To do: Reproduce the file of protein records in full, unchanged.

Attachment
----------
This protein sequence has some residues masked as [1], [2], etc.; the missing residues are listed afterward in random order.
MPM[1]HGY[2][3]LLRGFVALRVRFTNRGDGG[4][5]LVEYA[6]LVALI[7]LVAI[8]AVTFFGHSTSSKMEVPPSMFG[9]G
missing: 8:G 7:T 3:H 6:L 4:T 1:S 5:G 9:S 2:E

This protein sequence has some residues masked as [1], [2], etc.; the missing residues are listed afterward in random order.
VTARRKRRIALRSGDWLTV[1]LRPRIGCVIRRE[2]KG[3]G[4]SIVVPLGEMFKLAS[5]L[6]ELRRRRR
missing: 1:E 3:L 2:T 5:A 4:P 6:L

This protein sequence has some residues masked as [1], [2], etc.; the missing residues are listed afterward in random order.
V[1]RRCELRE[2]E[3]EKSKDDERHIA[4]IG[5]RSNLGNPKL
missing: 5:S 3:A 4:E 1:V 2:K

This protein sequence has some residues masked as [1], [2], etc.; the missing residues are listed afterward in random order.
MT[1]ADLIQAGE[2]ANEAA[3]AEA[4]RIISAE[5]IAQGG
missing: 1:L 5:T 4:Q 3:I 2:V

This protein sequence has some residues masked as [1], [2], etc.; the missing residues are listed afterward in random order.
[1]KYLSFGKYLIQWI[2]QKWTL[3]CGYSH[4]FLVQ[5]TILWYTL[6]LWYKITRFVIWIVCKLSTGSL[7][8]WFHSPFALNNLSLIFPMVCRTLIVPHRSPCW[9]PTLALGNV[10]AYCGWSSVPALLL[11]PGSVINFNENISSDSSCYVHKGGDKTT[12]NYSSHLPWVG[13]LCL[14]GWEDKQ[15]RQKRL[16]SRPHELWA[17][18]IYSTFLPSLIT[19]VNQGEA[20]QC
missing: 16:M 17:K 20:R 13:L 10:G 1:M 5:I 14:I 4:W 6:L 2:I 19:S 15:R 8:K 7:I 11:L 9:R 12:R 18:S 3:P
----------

This protein sequence has some residues masked as [1], [2], etc.; the missing residues are listed afterward in random order.
MPM[1]HGY[2][3]LLRGFVALRVRFTNRGDGG[4][5]LVEYA[6]LVALI[7]LVAI[8]AVTFFGHSTSSKMEVPPSMFG[9]G
missing: 8:G 7:T 3:H 6:L 4:T 1:S 5:G 9:S 2:E

This protein sequence has some residues masked as [1], [2], etc.; the missing residues are listed afterward in random order.
VTARRKRRIALRSGDWLTV[1]LRPRIGCVIRRE[2]KG[3]G[4]SIVVPLGEMFKLAS[5]L[6]ELRRRRR
missing: 1:E 3:L 2:T 5:A 4:P 6:L

This protein sequence has some residues masked as [1], [2], etc.; the missing residues are listed afterward in random order.
V[1]RRCELRE[2]E[3]EKSKDDERHIA[4]IG[5]RSNLGNPKL
missing: 5:S 3:A 4:E 1:V 2:K

This protein sequence has some residues masked as [1], [2], etc.; the missing residues are listed afterward in random order.
MT[1]ADLIQAGE[2]ANEAA[3]AEA[4]RIISAE[5]IAQGG
missing: 1:L 5:T 4:Q 3:I 2:V

This protein sequence has some residues masked as [1], [2], etc.; the missing residues are listed afterward in random order.
[1]KYLSFGKYLIQWI[2]QKWTL[3]CGYSH[4]FLVQ[5]TILWYTL[6]LWYKITRFVIWIVCKLSTGSL[7][8]WFHSPFALNNLSLIFPMVCRTLIVPHRSPCW[9]PTLALGNV[10]AYCGWSSVPALLL[11]PGSVINFNENISSDSSCYVHKGGDKTT[12]NYSSHLPWVG[13]LCL[14]GWEDKQ[15]RQKRL[16]SRPHELWA[17][18]IYSTFLPSLIT[19]VNQGEA[20]QC
missing: 16:M 17:K 20:R 13:L 10:G 1:M 5:I 14:I 4:W 6:L 2:I 19:S 15:R 8:K 7:I 11:L 9:R 12:R 18:S 3:P